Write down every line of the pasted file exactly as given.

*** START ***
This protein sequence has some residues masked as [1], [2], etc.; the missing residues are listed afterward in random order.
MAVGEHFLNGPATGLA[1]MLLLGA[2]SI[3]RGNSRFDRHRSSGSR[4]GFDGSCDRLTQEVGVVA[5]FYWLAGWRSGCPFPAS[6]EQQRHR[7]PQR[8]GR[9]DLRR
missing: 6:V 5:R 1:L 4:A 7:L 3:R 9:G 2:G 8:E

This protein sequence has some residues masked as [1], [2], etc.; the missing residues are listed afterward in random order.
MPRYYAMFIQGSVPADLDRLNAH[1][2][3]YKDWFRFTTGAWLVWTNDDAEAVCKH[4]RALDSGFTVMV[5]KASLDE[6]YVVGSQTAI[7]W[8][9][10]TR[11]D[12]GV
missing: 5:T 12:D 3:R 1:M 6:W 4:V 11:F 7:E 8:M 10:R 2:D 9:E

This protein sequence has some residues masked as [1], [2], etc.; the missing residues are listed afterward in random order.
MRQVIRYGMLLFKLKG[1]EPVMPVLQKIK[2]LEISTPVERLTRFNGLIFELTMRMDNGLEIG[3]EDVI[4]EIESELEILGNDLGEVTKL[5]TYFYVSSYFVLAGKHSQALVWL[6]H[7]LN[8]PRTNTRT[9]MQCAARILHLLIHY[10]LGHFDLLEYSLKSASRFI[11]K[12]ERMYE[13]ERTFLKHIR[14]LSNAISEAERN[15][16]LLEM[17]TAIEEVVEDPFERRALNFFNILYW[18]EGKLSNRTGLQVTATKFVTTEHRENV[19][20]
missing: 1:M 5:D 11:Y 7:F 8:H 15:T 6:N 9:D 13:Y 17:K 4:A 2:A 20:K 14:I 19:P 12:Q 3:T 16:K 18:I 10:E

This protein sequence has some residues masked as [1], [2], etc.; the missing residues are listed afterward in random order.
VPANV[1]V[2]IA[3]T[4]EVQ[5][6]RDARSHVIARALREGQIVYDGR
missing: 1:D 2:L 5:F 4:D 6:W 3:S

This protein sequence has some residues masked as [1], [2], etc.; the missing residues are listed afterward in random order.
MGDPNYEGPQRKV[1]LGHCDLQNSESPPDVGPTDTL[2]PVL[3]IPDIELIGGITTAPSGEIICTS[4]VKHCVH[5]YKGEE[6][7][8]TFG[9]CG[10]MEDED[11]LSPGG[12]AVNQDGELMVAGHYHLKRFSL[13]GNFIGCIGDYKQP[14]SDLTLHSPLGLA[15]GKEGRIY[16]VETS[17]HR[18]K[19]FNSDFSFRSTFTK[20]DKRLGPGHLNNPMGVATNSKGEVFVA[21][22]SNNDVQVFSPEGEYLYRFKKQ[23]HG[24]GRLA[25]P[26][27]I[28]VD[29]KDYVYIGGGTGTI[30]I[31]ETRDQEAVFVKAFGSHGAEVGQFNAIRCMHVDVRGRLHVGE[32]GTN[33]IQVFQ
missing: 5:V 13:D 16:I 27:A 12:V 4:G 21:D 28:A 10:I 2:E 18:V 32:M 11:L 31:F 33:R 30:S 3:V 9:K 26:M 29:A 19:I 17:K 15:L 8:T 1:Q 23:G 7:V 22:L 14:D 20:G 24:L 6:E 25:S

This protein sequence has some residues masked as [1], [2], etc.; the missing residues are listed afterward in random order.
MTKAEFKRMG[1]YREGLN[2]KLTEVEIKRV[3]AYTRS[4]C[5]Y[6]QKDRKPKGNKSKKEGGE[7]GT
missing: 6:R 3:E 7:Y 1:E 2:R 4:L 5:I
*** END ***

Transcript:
This protein sequence has some residues masked as [1], [2], etc.; the missing residues are listed afterward in random order.
MAVGEHFLNGPATGLA[1]MLLLGA[2]SI[3]RGNSRFDRHRSSGSR[4]GFDGSCDRLTQEVGVVA[5]FYWLAGWRSGCPFPAS[6]EQQRHR[7]PQR[8]GR[9]DLRR
missing: 6:V 5:R 1:L 4:A 7:L 3:R 9:G 2:G 8:E

This protein sequence has some residues masked as [1], [2], etc.; the missing residues are listed afterward in random order.
MPRYYAMFIQGSVPADLDRLNAH[1][2][3]YKDWFRFTTGAWLVWTNDDAEAVCKH[4]RALDSGFTVMV[5]KASLDE[6]YVVGSQTAI[7]W[8][9][10]TR[11]D[12]GV
missing: 5:T 12:D 3:R 1:M 6:W 4:V 11:F 7:E 8:M 10:R 2:D 9:E

This protein sequence has some residues masked as [1], [2], etc.; the missing residues are listed afterward in random order.
MRQVIRYGMLLFKLKG[1]EPVMPVLQKIK[2]LEISTPVERLTRFNGLIFELTMRMDNGLEIG[3]EDVI[4]EIESELEILGNDLGEVTKL[5]TYFYVSSYFVLAGKHSQALVWL[6]H[7]LN[8]PRTNTRT[9]MQCAARILHLLIHY[10]LGHFDLLEYSLKSASRFI[11]K[12]ERMYE[13]ERTFLKHIR[14]LSNAISEAERN[15][16]LLEM[17]TAIEEVVEDPFERRALNFFNILYW[18]EGKLSNRTGLQVTATKFVTTEHRENV[19][20]
missing: 1:M 5:D 11:Y 7:F 8:H 15:T 6:N 9:D 13:Y 17:K 4:A 2:A 20:K 14:I 19:P 12:Q 3:T 16:K 18:I 10:E

This protein sequence has some residues masked as [1], [2], etc.; the missing residues are listed afterward in random order.
VPANV[1]V[2]IA[3]T[4]EVQ[5][6]RDARSHVIARALREGQIVYDGR
missing: 1:D 2:L 5:F 4:D 6:W 3:S

This protein sequence has some residues masked as [1], [2], etc.; the missing residues are listed afterward in random order.
MGDPNYEGPQRKV[1]LGHCDLQNSESPPDVGPTDTL[2]PVL[3]IPDIELIGGITTAPSGEIICTS[4]VKHCVH[5]YKGEE[6][7][8]TFG[9]CG[10]MEDED[11]LSPGG[12]AVNQDGELMVAGHYHLKRFSL[13]GNFIGCIGDYKQP[14]SDLTLHSPLGLA[15]GKEGRIY[16]VETS[17]HR[18]K[19]FNSDFSFRSTFTK[20]DKRLGPGHLNNPMGVATNSKGEVFVA[21][22]SNNDVQVFSPEGEYLYRFKKQ[23]HG[24]GRLA[25]P[26][27]I[28]VD[29]KDYVYIGGGTGTI[30]I[31]ETRDQEAVFVKAFGSHGAEVGQFNAIRCMHVDVRGRLHVGE[32]GTN[33]IQVFQ
missing: 5:V 13:D 16:I 27:A 12:V 4:G 21:D 28:A 10:I 2:E 18:V 32:M 11:L 31:F 33:R 30:S 3:V 9:K 26:M 29:A 19:I 17:K 15:L 8:T 1:Q 23:G 7:V 22:L 14:D 20:G 24:L 6:E 25:S

This protein sequence has some residues masked as [1], [2], etc.; the missing residues are listed afterward in random order.
MTKAEFKRMG[1]YREGLN[2]KLTEVEIKRV[3]AYTRS[4]C[5]Y[6]QKDRKPKGNKSKKEGGE[7]GT
missing: 6:R 3:E 7:Y 1:E 2:R 4:L 5:I